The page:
It’s time for the 134th edition of You Asked, The Gymternet Answered! We apologize if we haven’t gotten to your question yet, but we try to answer in the order in which they were received (unless they are super relevant and need to be answered in a timely manner). Something you want to know? Ask us anonymously by going through the contact form at the bottom of the page.
Will the 2020 ‘specialists’ and teams interact? For instance, will they travel together, train together, stay in the same part of the village, etc?
Yes, they’re all part of the same team. The only difference is that four will compete in the team event and the others will compete in individual events. Think of it as similar to the swim teams where there are both relays and individual races. They’re all still on the same team but each individual swimmer is there with separate jobs to do.
I read somewhere that all five members could have been in the all-around final if not for the two per country rule. Would Madison Kocian have qualified, and where would Laurie Hernandez and Gabby Douglas have qualified?
Correct. Gabby qualified third, just behind Simone Biles and Aly Raisman. Had Laurie competed the way she had all summer, she probably would’ve been somewhere between second and fourth, since she, Aly, and Gabby all scored similarly throughout 2016 (she would’ve needed a 14.765 on bars to tie Gabby in the all-around qualifications). At trials, she got a 14.75 and a 14.9, so she probably would’ve been right in between Aly and Gabby if she hit. As for Madison, had she hit all four events, she probably would have finished somewhere around where Rebeca Andrade and Seda Tutkhalyan finished in qualifications, with a score in the low 58 range. So yes, without a two-per-country rule, all five American gymnasts would have made the all-around final, and likely all would have easily finished in the top ten.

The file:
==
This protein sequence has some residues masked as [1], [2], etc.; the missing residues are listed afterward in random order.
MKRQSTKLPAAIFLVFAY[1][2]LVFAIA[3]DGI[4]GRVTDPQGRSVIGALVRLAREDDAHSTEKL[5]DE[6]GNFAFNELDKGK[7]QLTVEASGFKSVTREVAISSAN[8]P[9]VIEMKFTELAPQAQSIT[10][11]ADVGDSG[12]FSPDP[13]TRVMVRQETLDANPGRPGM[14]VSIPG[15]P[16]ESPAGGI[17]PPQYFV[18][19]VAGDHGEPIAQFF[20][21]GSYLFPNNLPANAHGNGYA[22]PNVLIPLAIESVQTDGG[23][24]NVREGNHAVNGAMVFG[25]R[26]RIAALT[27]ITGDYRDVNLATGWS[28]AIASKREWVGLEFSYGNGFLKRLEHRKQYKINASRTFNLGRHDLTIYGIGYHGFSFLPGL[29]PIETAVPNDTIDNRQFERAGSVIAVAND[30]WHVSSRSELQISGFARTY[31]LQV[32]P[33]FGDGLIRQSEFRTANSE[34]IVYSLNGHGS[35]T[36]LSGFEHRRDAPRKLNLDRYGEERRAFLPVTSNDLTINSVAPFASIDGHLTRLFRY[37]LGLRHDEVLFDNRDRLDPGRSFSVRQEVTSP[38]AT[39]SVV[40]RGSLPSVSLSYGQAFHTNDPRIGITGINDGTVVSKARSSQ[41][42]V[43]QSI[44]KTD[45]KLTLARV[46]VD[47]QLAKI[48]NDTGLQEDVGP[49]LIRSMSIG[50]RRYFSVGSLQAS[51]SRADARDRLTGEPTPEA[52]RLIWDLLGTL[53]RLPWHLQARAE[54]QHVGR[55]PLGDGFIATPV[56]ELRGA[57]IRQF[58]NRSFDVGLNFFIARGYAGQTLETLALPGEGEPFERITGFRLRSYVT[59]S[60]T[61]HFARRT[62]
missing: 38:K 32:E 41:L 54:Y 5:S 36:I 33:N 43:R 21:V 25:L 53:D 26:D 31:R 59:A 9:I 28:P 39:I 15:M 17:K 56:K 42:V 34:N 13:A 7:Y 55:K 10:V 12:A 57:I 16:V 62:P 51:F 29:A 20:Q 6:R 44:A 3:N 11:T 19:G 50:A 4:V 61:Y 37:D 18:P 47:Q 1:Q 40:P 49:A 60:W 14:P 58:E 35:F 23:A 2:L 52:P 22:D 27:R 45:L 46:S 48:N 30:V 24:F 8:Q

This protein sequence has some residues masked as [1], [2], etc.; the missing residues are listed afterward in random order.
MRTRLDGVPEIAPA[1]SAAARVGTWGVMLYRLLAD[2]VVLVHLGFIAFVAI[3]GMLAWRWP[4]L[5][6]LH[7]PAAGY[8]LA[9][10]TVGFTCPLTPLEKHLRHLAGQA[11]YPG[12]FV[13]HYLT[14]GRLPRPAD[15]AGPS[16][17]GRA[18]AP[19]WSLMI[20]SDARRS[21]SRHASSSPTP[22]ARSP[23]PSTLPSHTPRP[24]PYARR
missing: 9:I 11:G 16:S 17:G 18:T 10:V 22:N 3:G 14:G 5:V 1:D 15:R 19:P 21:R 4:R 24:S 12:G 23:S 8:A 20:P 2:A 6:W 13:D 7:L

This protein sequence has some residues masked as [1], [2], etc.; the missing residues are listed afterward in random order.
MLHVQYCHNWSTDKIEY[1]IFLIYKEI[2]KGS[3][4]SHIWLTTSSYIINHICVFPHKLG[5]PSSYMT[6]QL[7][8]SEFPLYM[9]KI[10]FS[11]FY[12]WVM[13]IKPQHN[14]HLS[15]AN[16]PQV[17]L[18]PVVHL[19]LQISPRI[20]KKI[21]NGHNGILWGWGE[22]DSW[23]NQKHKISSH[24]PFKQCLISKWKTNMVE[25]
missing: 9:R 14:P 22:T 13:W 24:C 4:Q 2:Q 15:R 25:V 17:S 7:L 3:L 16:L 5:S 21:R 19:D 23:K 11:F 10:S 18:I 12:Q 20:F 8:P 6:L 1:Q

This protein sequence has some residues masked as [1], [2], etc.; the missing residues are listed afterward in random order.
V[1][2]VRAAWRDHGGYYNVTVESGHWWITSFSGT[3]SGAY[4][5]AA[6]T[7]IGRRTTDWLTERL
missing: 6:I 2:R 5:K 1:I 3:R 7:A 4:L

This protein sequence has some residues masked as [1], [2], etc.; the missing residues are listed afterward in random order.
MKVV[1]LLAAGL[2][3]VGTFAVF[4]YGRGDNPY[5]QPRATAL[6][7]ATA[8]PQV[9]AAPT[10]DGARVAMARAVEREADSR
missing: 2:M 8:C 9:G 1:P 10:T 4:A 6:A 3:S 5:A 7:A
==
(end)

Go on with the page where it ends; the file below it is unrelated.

If Simone Biles does come back in 2018 or 2019, can anyone beat her? Will she win her fourth and fifth world all-around titles and back to back Olympic all-around titles?